It is also possessed of some Focal trademarks that can be less desirable though. The 906 is a very revealing loudspeaker and it generally avoids sounding harsh while it does so but it will make it abundantly clear if a recording has some quality issues. The 24/96kHz recording of Mark Knopfler’s Privateering is absolutely sumptuous but something like the magnificent but flawed War Stories by UNKLE is left showing the limits to its dynamic range and slightly hot mixing. You can legitimately argue that this is the price of accuracy but the Focal is more merciless than a number of other speakers in this regard. Switching to the softer Audio Analogue amp does alleviate this slightly but also shaves off some of the fine detail that the Naim is able to find. As is often the case with revealing products, the 906 is less concerned about compression as it is the original recording. A 320kbps MP3 of a decent recording like The Hidden Orchestra’s Archipelago is happier than the 24/96kHz version of Nirvana’s Nevermind.
...the 906 encourages you to listen to ‘just one more track’
Otherwise, my criticisms are fairly slight. For a fairly big speaker, the bass is deep but not exceptionally powerful and there is a sense that this slight softness is down to their being a little dip in output at the point where the very lowest part of the midrange meets the upper bass. It isn’t severe and could be room interaction but on a few occasions there is a sense that there could be fractionally more output at this point. This is hardly uncommon in standmounts though and the Focal is far from the worst offender.
The 906 also manages to distract from this because it does have a joy factor that I’ve not really experienced with a Focal speaker before. Beyond the accuracy and control, there is a sense of life and excitement to the performance that makes the 906 a very easy speaker to listen to long term. Exactly what has changed is hard to put a finger on because the 906 hasn’t obviously lost any of the qualities that make it a Focal but it seems happier to let the music happen (recording quality permitting) and get out of the way. With the White Lies’ latest effort Big TV played on vinyl, the Focal pounds along and lets the performance speak for itself rather than providing a slightly clinical analysis. More than any other product from St Ettienne I’ve listened to, the 906 encourages you to listen to ‘just one more track’ even though, it’s 1 in the morning / you’ll be late for work / you’re going to miss your favourite TV show - delete as appropriate. It isn’t simply a function of up-tempo material either. The slower musings of BB King in One Kind Favour are just as gripping and the Focal manages to be equally capable across all the genres I threw at it.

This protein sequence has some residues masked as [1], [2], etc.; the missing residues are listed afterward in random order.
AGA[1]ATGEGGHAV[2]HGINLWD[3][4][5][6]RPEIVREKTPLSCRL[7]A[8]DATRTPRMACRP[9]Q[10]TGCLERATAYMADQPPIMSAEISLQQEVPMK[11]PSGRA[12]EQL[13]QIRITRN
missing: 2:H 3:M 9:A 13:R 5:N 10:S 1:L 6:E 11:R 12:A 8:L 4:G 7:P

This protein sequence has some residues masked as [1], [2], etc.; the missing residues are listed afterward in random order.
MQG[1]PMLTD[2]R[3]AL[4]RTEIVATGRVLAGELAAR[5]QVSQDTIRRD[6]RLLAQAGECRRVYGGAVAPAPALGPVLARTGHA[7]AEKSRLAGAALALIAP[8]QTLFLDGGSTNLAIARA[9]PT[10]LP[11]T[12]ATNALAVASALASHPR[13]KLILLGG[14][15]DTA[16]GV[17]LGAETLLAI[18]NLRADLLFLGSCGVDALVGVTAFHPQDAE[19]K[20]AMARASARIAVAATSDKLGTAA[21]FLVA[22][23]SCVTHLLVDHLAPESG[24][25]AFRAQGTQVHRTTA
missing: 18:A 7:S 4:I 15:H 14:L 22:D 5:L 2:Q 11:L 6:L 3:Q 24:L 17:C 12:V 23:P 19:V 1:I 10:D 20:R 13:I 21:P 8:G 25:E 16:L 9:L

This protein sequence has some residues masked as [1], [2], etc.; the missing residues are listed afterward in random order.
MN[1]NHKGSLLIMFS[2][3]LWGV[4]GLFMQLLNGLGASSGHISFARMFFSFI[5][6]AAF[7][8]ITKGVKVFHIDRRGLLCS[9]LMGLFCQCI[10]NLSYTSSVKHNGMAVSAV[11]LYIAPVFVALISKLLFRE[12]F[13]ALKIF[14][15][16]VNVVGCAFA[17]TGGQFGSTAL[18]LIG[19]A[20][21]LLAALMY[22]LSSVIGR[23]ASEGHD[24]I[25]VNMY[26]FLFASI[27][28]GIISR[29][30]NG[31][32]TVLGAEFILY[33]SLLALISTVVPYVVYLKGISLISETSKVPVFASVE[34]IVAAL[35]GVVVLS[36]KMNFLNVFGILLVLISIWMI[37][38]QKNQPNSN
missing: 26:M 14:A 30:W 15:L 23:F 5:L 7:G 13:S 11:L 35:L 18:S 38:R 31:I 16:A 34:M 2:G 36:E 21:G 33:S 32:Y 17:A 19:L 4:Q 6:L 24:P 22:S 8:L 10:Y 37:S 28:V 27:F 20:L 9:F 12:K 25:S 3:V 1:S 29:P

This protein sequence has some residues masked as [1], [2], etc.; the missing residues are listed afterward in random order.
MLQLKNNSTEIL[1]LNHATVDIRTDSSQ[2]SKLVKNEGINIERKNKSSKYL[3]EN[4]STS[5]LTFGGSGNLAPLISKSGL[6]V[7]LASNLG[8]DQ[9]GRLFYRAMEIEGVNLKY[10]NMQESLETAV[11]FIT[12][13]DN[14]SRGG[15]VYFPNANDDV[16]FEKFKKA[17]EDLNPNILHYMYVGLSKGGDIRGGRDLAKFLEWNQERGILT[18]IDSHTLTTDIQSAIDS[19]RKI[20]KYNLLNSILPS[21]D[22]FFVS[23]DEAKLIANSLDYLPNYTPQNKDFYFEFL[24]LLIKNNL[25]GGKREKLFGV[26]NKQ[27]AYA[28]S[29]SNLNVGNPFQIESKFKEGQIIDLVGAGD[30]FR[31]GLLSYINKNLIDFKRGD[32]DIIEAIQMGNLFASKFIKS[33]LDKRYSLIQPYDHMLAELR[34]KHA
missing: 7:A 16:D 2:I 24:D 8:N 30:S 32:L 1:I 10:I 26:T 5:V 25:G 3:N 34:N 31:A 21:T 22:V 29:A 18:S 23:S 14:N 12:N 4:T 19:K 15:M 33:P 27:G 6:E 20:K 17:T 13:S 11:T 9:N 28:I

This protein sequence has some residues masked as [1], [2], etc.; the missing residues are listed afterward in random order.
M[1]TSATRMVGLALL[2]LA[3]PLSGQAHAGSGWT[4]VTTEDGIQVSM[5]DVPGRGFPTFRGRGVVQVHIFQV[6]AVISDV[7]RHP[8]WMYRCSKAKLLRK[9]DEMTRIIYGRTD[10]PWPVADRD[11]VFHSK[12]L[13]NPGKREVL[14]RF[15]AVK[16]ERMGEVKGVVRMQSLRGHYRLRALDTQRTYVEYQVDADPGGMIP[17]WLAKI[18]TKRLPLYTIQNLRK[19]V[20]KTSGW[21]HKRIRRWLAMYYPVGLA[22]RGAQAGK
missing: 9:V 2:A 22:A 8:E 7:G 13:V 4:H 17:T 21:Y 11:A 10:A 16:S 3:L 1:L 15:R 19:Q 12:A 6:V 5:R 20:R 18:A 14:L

- Detailed, expansive and enjoyable performance
- Beautifully built
- Handsome design
- Demanding in terms of placement
- Won't flatter poor recordings
- Doesn't have prodigious bass
Focal Aria 906 Loudspeaker ReviewThe Aria 906 breaks new ground for me in terms of Focal’s offerings. The elements that have always been Focal strong points are still here. It offers superb tonality, a wonderful soundstage and it is built like a Swiss watch - although in some regards it is more sophisticated. Equally, some of the Focal peculiarities are still here too. It won’t flatter poor recordings and it is the very antithesis of plonk and play. What moves the 906 from worthy to genuinely covetable is the new found sense of excitement and joy it seems to have across a huge range of material. Unlike on previous occasions, I don’t simply admire the 906, I genuinely love it and for this reason, Focal’s latest speaker comes highly recommended. I can't wait to see what a multichannel set can do...
Suggested retail price when reviewed: £898.00
Value For Money8